Legislation and laws differ from country to country, but in most countries you operate the unit within line of sight and below 400 feet above ground level. It is the pilot's responsibility to know the laws of the areas he flies in.
In some countries you do, in some, only if you use it commercially. Some countries you do not. Confirm with your local authorities before operating a drone. In the UK you need permission to fly commercially.
The main limiting factors here are your radio's range and your battery life. Dependant on the flying conditions and your equipment your radio will normally give you up to 1km of range, under ideal conditions as far as 1.5km. If the drone is operated in the auto mission mode you are not limited by the radio's range, when using this feature please make sure you fully understand it and that you are legally allowed to operate it in this manner.
Battery life is dependent on the drone you are flying and the equipment you have on it. Also remember that your power consumption will be higher when traveling at speed thus decreasing your flight time. Altitude above sea level would also affect your battery life. So in other words we can't give an exact battery life time, it is advisable to test your battery life under your particular conditions. Always keep an eye on the battery life.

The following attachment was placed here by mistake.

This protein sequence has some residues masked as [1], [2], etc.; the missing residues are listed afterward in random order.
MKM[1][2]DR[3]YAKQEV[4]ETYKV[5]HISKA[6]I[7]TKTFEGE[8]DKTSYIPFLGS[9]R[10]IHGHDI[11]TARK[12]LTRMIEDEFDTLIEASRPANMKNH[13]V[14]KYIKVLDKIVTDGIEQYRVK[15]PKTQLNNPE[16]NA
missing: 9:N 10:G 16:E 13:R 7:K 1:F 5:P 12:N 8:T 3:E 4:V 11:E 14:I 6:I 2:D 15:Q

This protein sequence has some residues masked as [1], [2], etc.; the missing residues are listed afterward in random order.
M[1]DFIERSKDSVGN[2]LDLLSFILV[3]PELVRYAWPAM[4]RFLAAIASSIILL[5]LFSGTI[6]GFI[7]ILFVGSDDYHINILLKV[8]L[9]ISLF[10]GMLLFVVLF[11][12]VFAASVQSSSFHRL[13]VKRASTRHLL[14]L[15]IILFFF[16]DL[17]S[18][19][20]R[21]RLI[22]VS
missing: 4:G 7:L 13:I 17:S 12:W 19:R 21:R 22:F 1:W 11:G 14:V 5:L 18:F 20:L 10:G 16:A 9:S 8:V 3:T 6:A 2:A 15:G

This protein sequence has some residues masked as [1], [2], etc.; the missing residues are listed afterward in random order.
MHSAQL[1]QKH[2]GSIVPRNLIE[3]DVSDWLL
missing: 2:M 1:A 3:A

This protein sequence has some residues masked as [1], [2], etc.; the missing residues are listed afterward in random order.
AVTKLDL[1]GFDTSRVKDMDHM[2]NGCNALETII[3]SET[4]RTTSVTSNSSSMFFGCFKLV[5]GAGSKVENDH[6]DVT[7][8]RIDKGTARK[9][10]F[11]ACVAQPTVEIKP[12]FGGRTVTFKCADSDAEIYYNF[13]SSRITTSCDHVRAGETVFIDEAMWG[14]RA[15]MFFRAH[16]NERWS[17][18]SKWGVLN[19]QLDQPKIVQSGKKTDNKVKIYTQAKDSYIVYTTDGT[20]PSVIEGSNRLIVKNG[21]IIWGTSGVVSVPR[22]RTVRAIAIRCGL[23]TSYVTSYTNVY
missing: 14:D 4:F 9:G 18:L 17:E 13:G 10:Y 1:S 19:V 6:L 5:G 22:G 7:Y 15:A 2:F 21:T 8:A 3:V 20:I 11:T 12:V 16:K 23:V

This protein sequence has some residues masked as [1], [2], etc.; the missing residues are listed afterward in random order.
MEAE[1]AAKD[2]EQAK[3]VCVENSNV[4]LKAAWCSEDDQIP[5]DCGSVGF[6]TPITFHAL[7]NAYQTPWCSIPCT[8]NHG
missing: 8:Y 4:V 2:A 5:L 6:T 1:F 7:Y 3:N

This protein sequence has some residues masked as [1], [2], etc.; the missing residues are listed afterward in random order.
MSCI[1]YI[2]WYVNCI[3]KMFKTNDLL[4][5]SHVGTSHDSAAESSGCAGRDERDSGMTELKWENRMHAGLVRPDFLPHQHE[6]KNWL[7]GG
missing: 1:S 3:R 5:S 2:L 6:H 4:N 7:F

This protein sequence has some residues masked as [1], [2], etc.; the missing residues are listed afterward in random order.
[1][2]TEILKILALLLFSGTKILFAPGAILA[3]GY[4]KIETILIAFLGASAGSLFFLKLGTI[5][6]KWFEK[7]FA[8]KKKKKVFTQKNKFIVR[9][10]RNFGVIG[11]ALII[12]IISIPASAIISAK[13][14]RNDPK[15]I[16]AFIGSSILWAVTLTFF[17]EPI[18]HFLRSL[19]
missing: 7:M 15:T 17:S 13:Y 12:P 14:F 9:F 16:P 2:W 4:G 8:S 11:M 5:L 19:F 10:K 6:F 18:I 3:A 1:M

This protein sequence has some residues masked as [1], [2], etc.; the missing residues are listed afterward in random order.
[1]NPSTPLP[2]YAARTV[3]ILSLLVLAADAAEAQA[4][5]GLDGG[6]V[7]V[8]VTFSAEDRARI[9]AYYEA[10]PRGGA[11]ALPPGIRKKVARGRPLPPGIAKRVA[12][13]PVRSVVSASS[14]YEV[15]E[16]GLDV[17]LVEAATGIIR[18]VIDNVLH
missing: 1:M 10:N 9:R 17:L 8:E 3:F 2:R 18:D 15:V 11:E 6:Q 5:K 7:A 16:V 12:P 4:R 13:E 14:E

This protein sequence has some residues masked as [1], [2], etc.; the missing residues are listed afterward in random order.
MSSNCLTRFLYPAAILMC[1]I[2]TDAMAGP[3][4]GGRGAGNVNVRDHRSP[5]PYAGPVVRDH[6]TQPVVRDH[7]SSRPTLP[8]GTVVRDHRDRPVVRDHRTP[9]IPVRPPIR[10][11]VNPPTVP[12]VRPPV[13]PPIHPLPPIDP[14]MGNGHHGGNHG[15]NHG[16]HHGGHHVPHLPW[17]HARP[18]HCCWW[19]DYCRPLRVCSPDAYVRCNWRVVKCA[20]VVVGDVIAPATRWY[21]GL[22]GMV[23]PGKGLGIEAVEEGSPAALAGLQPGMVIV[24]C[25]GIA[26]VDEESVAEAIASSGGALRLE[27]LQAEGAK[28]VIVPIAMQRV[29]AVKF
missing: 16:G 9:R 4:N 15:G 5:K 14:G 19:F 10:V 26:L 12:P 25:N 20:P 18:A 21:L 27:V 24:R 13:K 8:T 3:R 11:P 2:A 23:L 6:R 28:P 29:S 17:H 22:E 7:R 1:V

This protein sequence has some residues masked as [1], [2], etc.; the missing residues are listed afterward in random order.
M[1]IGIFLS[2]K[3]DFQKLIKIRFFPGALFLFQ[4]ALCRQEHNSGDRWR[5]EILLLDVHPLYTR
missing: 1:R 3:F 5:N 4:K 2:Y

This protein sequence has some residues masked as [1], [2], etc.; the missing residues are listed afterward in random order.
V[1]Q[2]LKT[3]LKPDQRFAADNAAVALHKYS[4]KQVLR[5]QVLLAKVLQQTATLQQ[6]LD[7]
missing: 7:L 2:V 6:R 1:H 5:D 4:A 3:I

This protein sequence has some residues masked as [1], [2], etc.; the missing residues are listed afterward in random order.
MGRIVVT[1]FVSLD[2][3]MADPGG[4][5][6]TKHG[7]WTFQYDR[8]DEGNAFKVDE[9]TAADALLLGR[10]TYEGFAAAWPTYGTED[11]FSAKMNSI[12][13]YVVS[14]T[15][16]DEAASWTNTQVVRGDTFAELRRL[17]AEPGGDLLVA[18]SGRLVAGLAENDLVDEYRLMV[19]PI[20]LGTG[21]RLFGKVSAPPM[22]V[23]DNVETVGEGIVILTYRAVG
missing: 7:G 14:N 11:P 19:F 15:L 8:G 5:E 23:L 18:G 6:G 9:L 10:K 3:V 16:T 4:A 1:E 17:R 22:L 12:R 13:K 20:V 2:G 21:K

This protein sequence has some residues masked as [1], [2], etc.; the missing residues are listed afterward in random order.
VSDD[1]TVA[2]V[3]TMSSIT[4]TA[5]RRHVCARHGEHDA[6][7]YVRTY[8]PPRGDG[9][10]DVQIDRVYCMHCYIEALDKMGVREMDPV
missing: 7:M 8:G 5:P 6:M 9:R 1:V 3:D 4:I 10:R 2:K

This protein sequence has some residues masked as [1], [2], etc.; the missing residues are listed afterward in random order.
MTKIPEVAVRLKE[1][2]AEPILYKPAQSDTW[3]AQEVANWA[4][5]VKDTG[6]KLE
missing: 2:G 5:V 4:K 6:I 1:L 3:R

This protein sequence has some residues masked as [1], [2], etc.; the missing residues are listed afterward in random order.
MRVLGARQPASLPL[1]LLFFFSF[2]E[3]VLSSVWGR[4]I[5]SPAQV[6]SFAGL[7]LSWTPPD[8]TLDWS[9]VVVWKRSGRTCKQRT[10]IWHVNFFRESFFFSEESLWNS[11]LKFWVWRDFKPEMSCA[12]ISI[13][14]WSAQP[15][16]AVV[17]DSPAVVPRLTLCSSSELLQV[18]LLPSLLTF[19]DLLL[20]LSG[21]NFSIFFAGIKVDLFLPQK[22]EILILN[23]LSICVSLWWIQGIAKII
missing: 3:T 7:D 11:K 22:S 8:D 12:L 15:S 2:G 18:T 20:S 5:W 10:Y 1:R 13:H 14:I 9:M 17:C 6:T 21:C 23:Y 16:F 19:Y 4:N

Due to the wide variety of cameras used, it would be virtually impossible to sell the unit with a camera that would suit everybody's needs, also, many people already own a camera that they would like to use. We attempt to design the units to be versatile so that you can use the camera of your choice.
This depends on many factors such as the design of the drone, motors, propellers, electronic speed controllers (ESC), batteries and altitude above sea level. Please see the specifications for each model.
The best place to fly is an open area where you do not endanger other people, animals or property. Also note that strong RF interference in the area might cause the drone to act erratically. It's helpful to start on a grass covered area to avoid damage to the drone should you go down.
The drones use Lithium Polymer (LiPo) battery packs. Battery pack are made up out of a number of cells in series which determines the voltage of the battery, we mainly use 2S (7.4V, 2200mAh), 4S (14.8V, 4200mAh) and 10S (37V, 10 000mAh) battery packs.
Battery packs also have different storage capacities measured in mAh. The higher the value the higher the capacity of the battery and also the bigger/heavier the battery will be.
LiPo batteries are shipped with a storage charge of around 3.85V per cell. Before the battery is used it should be fully charged to 4.2V per cell. LiPo batteries should not be depleted to below 3.3V per cell as this will damage the battery and make it potentially volatile.
Please note that depending on the specific drone, flying conditions and payload you might not be able to use the battery down to 3.3V per cell as the drone might not be able to fly with the decreased power as this directly decreases the max RPM of the motors.
Always make sure you leave enough head room to safely come in and land at the end of every flight.
Yes, there are a number of options for transmitting live video from the air to either a field monitor or video goggles on the ground. This allows you to frame your shots much better.